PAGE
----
Sudan and Israel are to discuss cooperation agreements in the areas of trade and migration in the coming weeks, according to Khartoum’s foreign ministry.
The proposed talks, announced on Sunday, signal steps by the two countries to implement a normalisation pact following decades of hostilities.
Responding to the announcement, Israeli Prime Minister Benjamin Netanyahu said in a tweet that his country would send wheat worth 5 million Dollars to “our new friends of Sudan”.
The US-brokered accord made Sudan the third Arab nation after the United Arab Emirates and Bahrain to establish relations with Israel in the last two months, and only the fifth since 1948. The others are Egypt in 1978 and Jordan in 1994.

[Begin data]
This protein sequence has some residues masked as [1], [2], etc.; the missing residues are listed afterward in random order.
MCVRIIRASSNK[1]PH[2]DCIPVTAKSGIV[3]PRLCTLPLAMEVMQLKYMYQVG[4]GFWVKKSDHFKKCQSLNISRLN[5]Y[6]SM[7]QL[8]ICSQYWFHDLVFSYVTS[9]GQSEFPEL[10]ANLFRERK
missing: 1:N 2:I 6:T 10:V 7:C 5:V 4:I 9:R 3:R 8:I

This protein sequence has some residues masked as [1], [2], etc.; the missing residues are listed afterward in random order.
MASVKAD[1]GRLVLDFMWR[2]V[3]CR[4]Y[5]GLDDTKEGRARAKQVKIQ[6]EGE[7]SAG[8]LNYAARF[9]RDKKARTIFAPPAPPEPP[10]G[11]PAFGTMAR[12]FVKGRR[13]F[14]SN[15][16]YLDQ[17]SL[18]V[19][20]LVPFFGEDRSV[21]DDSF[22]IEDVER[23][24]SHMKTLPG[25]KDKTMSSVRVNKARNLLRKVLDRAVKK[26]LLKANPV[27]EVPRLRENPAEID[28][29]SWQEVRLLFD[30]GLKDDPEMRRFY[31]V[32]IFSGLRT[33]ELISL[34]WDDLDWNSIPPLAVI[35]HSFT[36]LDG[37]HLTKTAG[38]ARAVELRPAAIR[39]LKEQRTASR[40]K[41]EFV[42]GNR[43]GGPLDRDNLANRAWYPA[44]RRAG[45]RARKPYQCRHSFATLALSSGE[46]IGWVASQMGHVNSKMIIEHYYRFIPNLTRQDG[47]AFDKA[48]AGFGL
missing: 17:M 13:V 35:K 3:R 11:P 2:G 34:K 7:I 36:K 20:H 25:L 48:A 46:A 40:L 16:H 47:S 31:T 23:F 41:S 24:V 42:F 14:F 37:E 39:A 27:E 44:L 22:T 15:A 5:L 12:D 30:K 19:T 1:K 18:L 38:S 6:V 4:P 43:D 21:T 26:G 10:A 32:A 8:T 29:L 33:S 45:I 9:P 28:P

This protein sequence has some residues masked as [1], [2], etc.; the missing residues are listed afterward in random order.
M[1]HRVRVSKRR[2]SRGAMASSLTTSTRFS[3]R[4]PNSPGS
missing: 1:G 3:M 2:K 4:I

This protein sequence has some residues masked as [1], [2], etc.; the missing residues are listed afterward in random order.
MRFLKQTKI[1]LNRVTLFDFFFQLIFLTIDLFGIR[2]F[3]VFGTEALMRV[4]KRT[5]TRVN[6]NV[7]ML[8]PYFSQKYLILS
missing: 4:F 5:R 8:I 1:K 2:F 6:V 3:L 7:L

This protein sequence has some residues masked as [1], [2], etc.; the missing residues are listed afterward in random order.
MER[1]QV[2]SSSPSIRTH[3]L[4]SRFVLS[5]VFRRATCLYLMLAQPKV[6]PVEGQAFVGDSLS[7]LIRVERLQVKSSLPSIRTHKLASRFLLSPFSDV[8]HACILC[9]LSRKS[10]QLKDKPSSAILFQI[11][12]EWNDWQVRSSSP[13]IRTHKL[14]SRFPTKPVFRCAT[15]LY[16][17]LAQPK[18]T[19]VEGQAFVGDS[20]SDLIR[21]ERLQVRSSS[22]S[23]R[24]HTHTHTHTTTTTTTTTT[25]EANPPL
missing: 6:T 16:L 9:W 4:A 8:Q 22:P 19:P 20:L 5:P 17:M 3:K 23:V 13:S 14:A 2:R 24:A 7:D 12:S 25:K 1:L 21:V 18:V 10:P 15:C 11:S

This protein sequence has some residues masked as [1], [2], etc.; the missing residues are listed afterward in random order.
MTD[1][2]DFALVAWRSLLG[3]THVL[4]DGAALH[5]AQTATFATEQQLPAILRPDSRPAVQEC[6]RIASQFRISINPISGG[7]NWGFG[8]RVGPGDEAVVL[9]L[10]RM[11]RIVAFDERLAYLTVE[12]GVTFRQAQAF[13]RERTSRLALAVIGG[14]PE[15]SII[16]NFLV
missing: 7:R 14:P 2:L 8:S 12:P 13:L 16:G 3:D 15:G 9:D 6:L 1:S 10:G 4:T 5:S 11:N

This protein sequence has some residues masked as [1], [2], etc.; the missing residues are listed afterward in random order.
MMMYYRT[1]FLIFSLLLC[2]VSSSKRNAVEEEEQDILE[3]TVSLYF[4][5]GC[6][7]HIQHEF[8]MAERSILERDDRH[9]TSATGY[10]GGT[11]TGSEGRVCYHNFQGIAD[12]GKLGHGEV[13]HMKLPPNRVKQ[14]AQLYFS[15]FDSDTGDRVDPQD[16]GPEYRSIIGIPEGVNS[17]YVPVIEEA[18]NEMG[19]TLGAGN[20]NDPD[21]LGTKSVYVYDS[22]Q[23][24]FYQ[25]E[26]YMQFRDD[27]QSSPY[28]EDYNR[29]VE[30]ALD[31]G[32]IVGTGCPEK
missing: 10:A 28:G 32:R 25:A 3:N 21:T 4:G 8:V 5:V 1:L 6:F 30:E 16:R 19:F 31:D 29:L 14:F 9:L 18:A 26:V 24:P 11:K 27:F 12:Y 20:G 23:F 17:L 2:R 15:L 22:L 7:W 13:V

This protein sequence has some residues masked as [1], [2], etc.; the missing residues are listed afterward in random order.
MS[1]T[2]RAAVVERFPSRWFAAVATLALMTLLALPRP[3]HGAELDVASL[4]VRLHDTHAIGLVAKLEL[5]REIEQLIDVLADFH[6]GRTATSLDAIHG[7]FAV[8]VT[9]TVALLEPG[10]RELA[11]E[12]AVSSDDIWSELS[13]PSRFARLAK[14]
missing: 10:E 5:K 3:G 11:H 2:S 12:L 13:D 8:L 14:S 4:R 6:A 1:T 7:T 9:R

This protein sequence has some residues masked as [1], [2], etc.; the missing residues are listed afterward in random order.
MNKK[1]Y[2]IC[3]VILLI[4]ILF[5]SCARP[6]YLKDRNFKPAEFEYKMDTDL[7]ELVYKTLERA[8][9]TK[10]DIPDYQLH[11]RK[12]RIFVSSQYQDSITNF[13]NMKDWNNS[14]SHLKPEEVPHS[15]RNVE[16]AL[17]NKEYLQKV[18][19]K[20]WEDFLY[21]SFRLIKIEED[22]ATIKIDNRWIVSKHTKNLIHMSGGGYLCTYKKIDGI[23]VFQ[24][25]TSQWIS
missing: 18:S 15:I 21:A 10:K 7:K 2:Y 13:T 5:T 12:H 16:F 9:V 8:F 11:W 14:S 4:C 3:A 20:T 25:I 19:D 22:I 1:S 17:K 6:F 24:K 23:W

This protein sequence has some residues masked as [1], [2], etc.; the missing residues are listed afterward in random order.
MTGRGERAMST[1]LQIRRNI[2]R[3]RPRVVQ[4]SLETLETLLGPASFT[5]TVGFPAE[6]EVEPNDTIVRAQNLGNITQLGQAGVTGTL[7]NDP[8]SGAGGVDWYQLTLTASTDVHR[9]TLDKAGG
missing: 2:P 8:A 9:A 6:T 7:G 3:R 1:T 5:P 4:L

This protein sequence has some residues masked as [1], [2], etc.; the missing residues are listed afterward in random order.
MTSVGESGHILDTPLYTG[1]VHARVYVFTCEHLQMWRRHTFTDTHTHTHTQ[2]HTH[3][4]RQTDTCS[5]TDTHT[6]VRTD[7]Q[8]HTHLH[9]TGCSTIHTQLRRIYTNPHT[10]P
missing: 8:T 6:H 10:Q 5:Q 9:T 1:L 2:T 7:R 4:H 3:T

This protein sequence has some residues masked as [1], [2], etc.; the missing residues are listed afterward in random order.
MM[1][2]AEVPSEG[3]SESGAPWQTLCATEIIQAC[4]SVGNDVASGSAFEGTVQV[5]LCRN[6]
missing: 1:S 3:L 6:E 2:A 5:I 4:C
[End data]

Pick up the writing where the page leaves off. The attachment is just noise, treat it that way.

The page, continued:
In Sudan, some prominent political factions have rejected the accord with Jerusalem. A number of Sudanese officials insist the accord should be approved by a transitional parliament. Observers however point out that no such body has yet been formed over a year since mass unrest overthrew long-ruling dictator, Omar Hassan al-Bashir.
Khartoum’s foreign ministry said Sudanese and Israeli delegations would meet in coming weeks to negotiate deals for agriculture, aviation, trade and migration.
It gave no details or timeframe for the talks.
The normalisation deal is sensitive in Sudan, formerly a hardline critic of the Jewish state. It has divided opinion among military and civilian leaders heading the country’s post-Bashir transitional government.